- Gather parents around the topic of video games and boundaries (both time and content), and share ideas about the limits and guidelines different parents are using in their homes. Half of all 8-18 year-olds say their families have no rules for screen time.[Michael Gurian, The Purpose of Boys, 126.] Sometimes it may be because parents aren’t sure where to start or how other families are handling the issue. Perhaps you can foster a counterculture of families who respond thoughtfully—and at times firmly—to guys and gaming. Hopefully this conversation can expand to helping parents share strategies for setting boundaries around Internet, cell phone, and other technology use as well. Whenever we talk to groups of parents, these issues inevitably rise to the forefront of the conversation.
- Carefully consider—or perhaps reconsider—the place of gaming in your youth ministry. Given that guys (and now most all girls, too) are spending so much of their time gaming already, do they really need to come to youth group and game some more? Interactive games like Guitar Hero or Rock Band may lead to some great group bonding, but they may also rob kids of opportunities to relate to one another in alternative and perhaps more genuine ways, without screens and props.
- Get guys outside. While concerns about what kinds of video games boys are playing are incredibly valid and need to be addressed, a question sometimes going unasked is what boys aren’t doing while they are playing and the way it impacts their development. Getting guys outside regularly can help their physical, mental, and social development in ways gaming never can.
- Capitalize on games that offer opportunities for physical engagement and team play without excessive violence, like Guitar Hero (the top game of choice for all teens in 2008) [Pew Internet Report, “Teens, Video Games, and Civics,” 4. See http://www.pewinternet.org/PPF/r/263/report_display.asp.] Rock Band, or lots of options with the Wii. This year’s Beatles Rock Band release also promises some great multi-generational opportunities to play together and create conversations about popular music through different eras.
From Virtual to Real-Life Impact
The reality is that games often serve as a portal for guys to feel victorious, powerful, and successful at something. As one 14-year old guy told us, “Usually when I finish a game, I really feel a sense of accomplishment.”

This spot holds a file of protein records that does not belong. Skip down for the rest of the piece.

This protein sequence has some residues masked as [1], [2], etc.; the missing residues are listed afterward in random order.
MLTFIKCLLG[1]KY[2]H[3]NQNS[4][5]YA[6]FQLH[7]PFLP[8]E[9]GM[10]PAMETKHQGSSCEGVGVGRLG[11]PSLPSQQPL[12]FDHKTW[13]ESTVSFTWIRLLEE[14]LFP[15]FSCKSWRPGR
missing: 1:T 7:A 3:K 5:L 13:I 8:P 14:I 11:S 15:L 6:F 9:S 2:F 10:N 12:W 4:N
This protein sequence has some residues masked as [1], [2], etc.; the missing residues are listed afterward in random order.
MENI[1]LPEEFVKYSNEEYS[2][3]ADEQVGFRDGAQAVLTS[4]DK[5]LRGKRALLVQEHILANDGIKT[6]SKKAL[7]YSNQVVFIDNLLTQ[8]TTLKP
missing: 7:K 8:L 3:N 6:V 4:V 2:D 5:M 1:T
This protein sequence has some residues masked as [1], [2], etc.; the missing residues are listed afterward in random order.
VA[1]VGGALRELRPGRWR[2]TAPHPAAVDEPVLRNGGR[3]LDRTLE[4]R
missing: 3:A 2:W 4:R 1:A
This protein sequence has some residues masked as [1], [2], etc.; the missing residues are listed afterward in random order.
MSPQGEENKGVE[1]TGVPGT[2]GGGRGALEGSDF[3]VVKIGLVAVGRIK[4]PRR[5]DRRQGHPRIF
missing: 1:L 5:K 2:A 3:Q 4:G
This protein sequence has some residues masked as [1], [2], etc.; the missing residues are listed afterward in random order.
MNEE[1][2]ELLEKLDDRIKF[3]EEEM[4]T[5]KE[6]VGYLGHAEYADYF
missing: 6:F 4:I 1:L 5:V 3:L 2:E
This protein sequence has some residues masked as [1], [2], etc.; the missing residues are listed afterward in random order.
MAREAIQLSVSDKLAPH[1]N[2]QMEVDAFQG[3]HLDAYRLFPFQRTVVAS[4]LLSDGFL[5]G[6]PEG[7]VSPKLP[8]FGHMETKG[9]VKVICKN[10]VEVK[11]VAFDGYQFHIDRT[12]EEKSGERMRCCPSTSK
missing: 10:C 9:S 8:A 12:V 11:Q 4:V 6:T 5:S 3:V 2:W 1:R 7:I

As we discussed in Part 1 of this series, Just Guys: Understanding and Escaping Guyland, boys often need to be led to purpose before they can lead themselves or others in purposeful ways. They need communities of purpose around them to help them develop purposeful living. As strange as it may seem to a parent or other adult, sometimes the victory and success found in gaming becomes one of the most purposeful pursuits in a boy’s life. The fact that we know God has greater things in mind for him than pursuing the next level of his favorite game isn’t going to change the reality that he can work at it and achieve that level if he keeps at it.
Perhaps we need to start by acknowledging this accomplishment for the significant investment of time and energy it represents. It takes a great deal of focus and commitment to conquer a complex game, and that’s a legitimate feat to recognize. Chances are guys will be completely caught off guard by adults who begin conversations about gaming with admiration for the ways gaming can show how committed someone can be to something that’s significant to them. Once we’ve pointed out this commitment, kids might open the door to let us explore what other things in life they’re committed to in similar ways.
Whether the guys you know and love game a little, a lot, or way too much, approaching them with respect may help them come to a recognition that at least some of their time poured into gaming could be invested in pursuits that will last beyond the life of their game console.[See the section entitled “Leading Forward: Alternative Paths” in the Just Guys article for more concrete ideas of ways to engage guys in relationships and causes beyond themselves.]
- Weigh in on the debate: Do you think video games tend to be more helpful or more destructive for teen guys? What factors contribute to “healthy” vs “unhealthy” gaming habits?
- How and when do you think video games should be part of youth ministry? What is your ministry’s approach, and when was the last time your team evaluated that approach?
- What ideas do you have for helping guys balance gaming and other pursuits, and particularly to keep guys focused on the things that will lead them to purposeful living?